Collecting input: In the project planning phase, collect all the information about the project, including requirements, goals, timelines, scope, budget, and measures of success.

Onboarding: Get the access, approvals, and contextual understanding needed to begin the project.

Assessment: Conduct a thorough audit of the input, environment, assets, etc., to identify gaps and risks.

Relationship-building: The project team gets to know sponsors and other stakeholders, building mutually trusting relationships necessary for success.

Project charter: Create a formal document that outlines the shared understanding of goals and requirements in detail before scoping and budgeting.

Once that’s set, it’s time to make detailed plans.

Planning phase

During the project planning phase, teams develop the plan, which describes in detail the project scope, quantifiable goals, deliverables, reasonable timelines, milestones, resources needed, etc. 

As a project manager, you will do the following in this phase.

Task management: Break down the project into tasks, sub-tasks, and checklists for simpler project management.

Project setup: Scheduling the tasks into a timeline with the help of a project management calendar for each stage of the project.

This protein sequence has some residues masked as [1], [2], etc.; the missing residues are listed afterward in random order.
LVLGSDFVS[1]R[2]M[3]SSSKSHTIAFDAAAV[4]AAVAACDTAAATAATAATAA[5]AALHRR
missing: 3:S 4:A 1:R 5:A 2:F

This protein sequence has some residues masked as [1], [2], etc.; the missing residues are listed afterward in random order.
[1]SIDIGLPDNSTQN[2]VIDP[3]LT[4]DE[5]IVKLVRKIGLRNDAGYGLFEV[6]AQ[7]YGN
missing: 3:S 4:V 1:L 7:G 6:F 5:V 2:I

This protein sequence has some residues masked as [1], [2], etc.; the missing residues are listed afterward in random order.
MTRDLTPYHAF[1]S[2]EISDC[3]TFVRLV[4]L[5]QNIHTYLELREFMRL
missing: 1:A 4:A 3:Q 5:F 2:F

Prioritization: Prioritizing tasks based on various factors, identifying dependencies and risks, and developing mitigation strategies.

Goal setting: Setting goals, objectives, and targets for the project team to work towards. A good goal tracking app can help make this visible and interactive, too.

Budgeting: Creating a budget that fuels the project’s needs, while being efficient.

Execution phase

Now that you have a plan, what’s stopping you from getting started? Get to project execution

This phase turns your ideas and plans into action, bringing together people, processes and technology to solve problems. This is typically a project’s longest phase in the project lifecycle and consumes the most resources.

As a project manager, in this phase, you will:

  • Allocate resources to the project
  • Assigning tasks to team members
  • Ensure the project activities align with the project management plan
  • Support project teams with onboarding and getting started
  • Enable quality control processes
  • Communicate with stakeholders
  • Make project status presentations
  • Prevent scope creep, while adapting to changes in an agile manner
  • Adjust schedules and plans based on project progress

Monitoring and control

Though it is considered the fourth phase in the lifecycle, it starts simultaneously with execution. Agile teams monitor work, collect feedback, and improve outcomes continuously. 

In this phase, project managers will:

Monitor performance: Measure project performance using key performance indicators (KPIs), acceptance criteria, and other metrics.

Track variables: Any project might have several variables, such as team members going on leave, estimates going wrong, etc. Track these against goals/expectations regularly and identify considerable variances.

Manage constraints: During the course of the project, constraints of time, budgets, and resources are bound to occur. You must manage these constraints by reallocating budgets/resources, requesting additional support, etc.